Match point, Obama.


Virginia state House member Jennifer McClellan is one of at least nine superdelegates who have switched from Clinton to Obama since the Super Tuesday primaries on Feb. 5. There have been no public switches in the other direction.

"I think the time has come to support Senator Obama as the likely nominee," McClellan said in a conference call with reporters. "Given what happened last night, it's very unlikely we will have a different result, and it is time to come together as a party and prepare for victory against John McCain in November."

Folks, we are on the cusp of having Mr. Barack Obama, a Senator of the State of Illinois, as the Democratic Nominee for President of the United States.

Think about that.

The Party of Jefferson and Jackson, of FDR and JFK, is about to nominate as its candidate for President someone other than a white male - something neither major party has done.

If you had come up to me on the day Bush was inaugurated in 2001 and told me that Bush's successor would not be a white man, I would've been surprised, given that there weren't many people considerd to be leading presidential contenders who weren't white men. You had Gore, Bradley, Gephardt, Daschle, Kerry... and maybe that new Senator from New York, Hillary Clinton.

If you had told me that the 44th President would be Barack Obama, I would've said, "Who?"

But now, it is all but certain that Obama - who, as a state senator, wasn't well-known outside Chicago and Springfield - will be the Democratic Nominee for the highest office in the land.

Eight months and twelve days from now, our country's new president will have taken that oath to 'preserve, protect, and defend the Constitution of the United States.' God willing, that President will be the former constitutional law professor who, at a young age, turned down prestigious offers from high-profile law firms to focus on building community. Someone whose words and actions have inspired millions to take responsibility for the future of their country.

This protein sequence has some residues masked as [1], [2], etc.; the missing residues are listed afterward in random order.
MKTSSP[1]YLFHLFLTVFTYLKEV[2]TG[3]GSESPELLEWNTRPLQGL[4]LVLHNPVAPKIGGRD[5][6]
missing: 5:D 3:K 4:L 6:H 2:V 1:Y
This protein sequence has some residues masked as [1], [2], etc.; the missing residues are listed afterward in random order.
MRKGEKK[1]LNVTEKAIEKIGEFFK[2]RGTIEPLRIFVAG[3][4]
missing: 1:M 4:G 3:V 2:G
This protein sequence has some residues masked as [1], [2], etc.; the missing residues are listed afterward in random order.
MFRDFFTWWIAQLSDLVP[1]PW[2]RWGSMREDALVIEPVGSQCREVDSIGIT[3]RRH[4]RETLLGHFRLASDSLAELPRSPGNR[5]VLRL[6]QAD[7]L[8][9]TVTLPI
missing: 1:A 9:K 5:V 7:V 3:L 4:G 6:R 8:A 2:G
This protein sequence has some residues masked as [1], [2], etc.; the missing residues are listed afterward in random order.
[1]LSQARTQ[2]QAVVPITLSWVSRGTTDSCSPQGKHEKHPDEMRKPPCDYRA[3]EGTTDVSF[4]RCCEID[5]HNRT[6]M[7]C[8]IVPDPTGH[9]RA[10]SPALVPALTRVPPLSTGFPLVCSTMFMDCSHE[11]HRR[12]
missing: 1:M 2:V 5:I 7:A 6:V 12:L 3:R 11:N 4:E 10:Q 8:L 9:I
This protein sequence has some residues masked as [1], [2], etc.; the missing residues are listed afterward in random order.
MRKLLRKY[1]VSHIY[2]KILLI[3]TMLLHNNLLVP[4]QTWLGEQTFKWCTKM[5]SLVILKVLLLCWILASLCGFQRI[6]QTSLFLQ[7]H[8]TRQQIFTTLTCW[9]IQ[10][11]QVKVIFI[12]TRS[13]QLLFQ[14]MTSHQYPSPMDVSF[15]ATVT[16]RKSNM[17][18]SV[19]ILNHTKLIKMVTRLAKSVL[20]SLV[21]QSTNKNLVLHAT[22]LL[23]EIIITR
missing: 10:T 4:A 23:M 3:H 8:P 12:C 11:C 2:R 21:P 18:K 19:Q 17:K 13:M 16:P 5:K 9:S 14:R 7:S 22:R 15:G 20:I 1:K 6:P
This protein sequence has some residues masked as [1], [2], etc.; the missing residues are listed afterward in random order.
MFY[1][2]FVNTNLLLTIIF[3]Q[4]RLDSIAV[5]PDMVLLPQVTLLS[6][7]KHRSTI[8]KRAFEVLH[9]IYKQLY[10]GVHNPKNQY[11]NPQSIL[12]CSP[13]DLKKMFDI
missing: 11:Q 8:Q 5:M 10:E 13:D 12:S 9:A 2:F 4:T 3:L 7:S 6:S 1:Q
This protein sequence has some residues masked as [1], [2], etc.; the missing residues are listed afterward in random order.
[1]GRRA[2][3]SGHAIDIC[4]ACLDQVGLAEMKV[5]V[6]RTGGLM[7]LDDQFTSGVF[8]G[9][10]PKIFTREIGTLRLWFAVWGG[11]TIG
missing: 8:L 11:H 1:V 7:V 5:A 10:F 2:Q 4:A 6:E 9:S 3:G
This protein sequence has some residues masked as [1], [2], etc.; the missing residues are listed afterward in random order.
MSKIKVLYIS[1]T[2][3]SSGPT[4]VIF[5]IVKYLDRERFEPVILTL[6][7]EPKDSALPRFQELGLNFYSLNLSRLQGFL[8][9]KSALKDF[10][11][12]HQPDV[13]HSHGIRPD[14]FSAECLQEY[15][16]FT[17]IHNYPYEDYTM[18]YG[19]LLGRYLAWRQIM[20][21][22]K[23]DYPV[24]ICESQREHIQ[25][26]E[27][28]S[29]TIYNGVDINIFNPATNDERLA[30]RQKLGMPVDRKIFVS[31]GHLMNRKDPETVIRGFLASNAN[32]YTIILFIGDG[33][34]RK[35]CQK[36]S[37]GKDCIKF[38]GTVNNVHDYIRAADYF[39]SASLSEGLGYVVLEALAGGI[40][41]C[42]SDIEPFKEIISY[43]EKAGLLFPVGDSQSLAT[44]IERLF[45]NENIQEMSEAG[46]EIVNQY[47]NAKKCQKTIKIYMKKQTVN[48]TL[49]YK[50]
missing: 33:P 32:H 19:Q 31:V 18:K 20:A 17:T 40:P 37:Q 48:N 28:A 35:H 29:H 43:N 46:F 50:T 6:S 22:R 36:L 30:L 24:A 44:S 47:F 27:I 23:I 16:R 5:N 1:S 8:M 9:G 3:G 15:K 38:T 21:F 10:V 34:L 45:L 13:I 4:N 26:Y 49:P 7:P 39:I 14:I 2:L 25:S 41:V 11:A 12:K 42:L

Someone who has already led this country in ways unheard of in years... without even holding the title of President.

Someone the likes of whose character and integrity we have not seen in that Oval Office in years.

As you well know, history is filled with both great and mediocre Presidents. Washington. Jefferson. Lincoln. The Roosevelts. Wilson. Truman. Eisenhower. Kennedy.

Buchanan. Andrew Johnson. Hoover. Nixon. The Bushes.

Ten years from now, our 44th President - and, who knows, maybe our 45th President - will have left office. How will George W. Bush's successor be viewed on May 8, 2018?

Maybe as someone who succeeded in solving, or at least beginning to solve, some of the most vexing challenges ever faced by an American President.

Maybe as someone who utterly failed.

Maybe as a Gerald Ford-type figure - someone whose effort and determination weren't enough, at least in the eyes of public opinion.

Hopefully, we will see him as someone who faced the vexing problems facing our nation and world with the utmost character and determination.

With Obama, I see at least the potential for greatness. Sure, he hasn't even been elected yet. But if he handles the many pressures and challenges of the world stage as well as he has handled the pressures of the campaign, there's cause for optimism.

Cautious optimism. But optimism nonetheless.

We all have an important role to play in order for that to happen. I invite you to get involved with the campaign as the election gets closer. Write letters to the editor. Tell your friends and family members why you are a Democrat, and why they should be too.

As the Senator says, Our Moment Is Now.

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